What Happens If the TSH Level Is High?

Reviewed on 9/14/2021

Symptoms and causes of high TSH levels

An elevation in the thyroid-stimulating hormone (TSH) level indicates that the thyroid gland
An elevation in the thyroid-stimulating hormone (TSH) level indicates that the thyroid gland

An elevation in the thyroid-stimulating hormone (TSH) level indicates that the thyroid gland is not functioning properly. The TSH hormone controls the level of T3 and T4 hormones in the body, which in turn carry out various cell functions.

A high TSH level is often found in conditions where T3 and T4 levels go down, and the brain (pituitary gland) compensates by increasing the serum TSH levels. This condition is called hypothyroidism.

The symptoms may include:

The standard reference range for the TSH level is anywhere between 0.30 and 5.0 uIU/mL. If your TSH level is higher than 5.0 uIU/mL, then the lab will flag you as “high,” and you may experience the symptoms listed above 5.0 uIU/mL. Values of the TSH level more than 10.0 uIU/mL need long-term thyroid supplements.

Subclinical hypothyroidism is seen where TSH levels are between 5.0 and 10.0 uIU/mL but T4 levels are normal. This may need to be treated with supplements if it causes symptoms or if the woman is at present pregnant. Often subclinical hypothyroidism settles on its own with lifestyle changes, diet, and stress management.

Causes for a high TSH level:

  • Hashimoto's thyroiditis: It is a condition where your body begins to attack its own thyroid gland, through an autoimmune process, which results in long-term and potentially permanent damage to your thyroid gland over time.
  • Iodine deficiency: Iodine is required for the production of the thyroid hormone in your body. Low iodine content in the diet will result in low circulating thyroid hormone in the serum. This may trigger a feedback loop that will result in an increase in the TSH level from your pituitary.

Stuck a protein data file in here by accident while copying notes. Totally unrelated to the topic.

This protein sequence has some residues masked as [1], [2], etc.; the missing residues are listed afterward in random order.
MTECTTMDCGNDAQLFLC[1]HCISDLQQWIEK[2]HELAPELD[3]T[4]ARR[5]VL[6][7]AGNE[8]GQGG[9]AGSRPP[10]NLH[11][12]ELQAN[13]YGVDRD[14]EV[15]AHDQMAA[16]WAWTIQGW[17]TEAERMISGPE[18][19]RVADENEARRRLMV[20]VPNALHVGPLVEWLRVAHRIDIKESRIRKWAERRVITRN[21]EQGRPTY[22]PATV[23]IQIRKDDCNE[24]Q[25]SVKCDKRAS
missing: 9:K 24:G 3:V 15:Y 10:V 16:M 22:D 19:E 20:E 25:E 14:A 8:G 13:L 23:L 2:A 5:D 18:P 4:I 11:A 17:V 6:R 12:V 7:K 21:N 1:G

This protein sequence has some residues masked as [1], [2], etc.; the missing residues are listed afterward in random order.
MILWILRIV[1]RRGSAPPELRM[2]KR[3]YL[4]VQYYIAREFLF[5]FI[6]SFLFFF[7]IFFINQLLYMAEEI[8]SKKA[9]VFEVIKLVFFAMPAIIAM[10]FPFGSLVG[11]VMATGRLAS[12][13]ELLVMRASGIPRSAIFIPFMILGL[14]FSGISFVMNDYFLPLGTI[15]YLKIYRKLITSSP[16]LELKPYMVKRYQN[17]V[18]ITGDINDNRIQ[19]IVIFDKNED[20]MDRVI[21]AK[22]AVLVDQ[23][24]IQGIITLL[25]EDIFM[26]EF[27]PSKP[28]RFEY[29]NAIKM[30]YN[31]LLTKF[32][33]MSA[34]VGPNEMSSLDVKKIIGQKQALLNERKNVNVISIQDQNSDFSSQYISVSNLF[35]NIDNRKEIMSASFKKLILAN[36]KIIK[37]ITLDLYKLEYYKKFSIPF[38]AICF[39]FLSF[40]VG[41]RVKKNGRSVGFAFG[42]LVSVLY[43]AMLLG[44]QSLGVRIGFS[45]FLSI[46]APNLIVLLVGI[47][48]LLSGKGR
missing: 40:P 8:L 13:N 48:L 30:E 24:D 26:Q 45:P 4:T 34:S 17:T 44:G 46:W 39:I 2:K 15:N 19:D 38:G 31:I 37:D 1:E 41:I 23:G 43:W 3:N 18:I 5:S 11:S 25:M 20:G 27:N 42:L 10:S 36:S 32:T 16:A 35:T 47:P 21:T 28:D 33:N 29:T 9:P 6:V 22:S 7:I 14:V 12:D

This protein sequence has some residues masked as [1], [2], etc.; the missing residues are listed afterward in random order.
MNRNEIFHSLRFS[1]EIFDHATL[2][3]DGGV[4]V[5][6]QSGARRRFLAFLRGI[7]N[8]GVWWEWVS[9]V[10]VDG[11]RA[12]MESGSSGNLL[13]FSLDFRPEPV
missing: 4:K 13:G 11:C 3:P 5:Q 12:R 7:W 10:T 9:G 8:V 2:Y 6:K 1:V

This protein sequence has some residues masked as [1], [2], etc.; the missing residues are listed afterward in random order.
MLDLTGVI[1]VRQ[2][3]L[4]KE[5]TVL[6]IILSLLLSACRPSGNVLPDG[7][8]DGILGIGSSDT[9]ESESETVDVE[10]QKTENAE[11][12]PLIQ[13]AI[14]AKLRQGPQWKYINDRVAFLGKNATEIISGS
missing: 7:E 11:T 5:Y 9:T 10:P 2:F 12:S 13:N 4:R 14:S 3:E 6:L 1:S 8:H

• Obesity and metabolic damage: Obesity, weight gain, and metabolic damage may all potentially increase your TSH level and lead to hypothyroidism. Women with polycystic ovarian disease are at special risk.
  • Stress and increased cortisol: A high TSH level may also be due to stress and an increased cortisol level. A high cortisol level is positively correlated with TSH levels in the serum. Cortisol is considered our stress hormone that is released to help our body tolerate excessively stressful situations.
  • Thyroidectomy (partial or complete): Damage to or removal of your thyroid gland may increase TSH levels.
  • Drugs: Lithium, metformin, and other drugs are known to cause thyroid dysfunction.

Treatment for hypothyroidism or high TSH levels:

  • Using thyroid hormone T4 supplements will help reduce your TSH level due to the feedback loop that exists in your body.
  • Treating the cause. Some causes such as iodine deficiency and drugs can completely be reversed if you treat them appropriately by adding sufficient iodine to your daily diet.
  • In case of stress, you may be able to improve your TSH level by completely reversing the stress from your body or by attempting to lower your cortisol level by yoga and other activities such as painting and dancing.
  • The use of supplements that contain both zinc and selenium improves thyroid function in those who have deficiencies.

What are the complications of hypothyroidism if left untreated?

If hypothyroidism is left untreated or not treated properly, a life-threatening complication called myxedema can occur. Myxedema is considered a medical emergency that can also be triggered by a trauma, an infection, a surgery, uncontrolled diabetes, pregnancy or labor, or going off thyroid medications. Symptoms may include:

SLIDESHOW

Hyperthyroidism Symptoms and Treatment See Slideshow

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References
Hypothyroidism: https://my.clevelandclinic.org/health/diseases/12120-hypothyroidism

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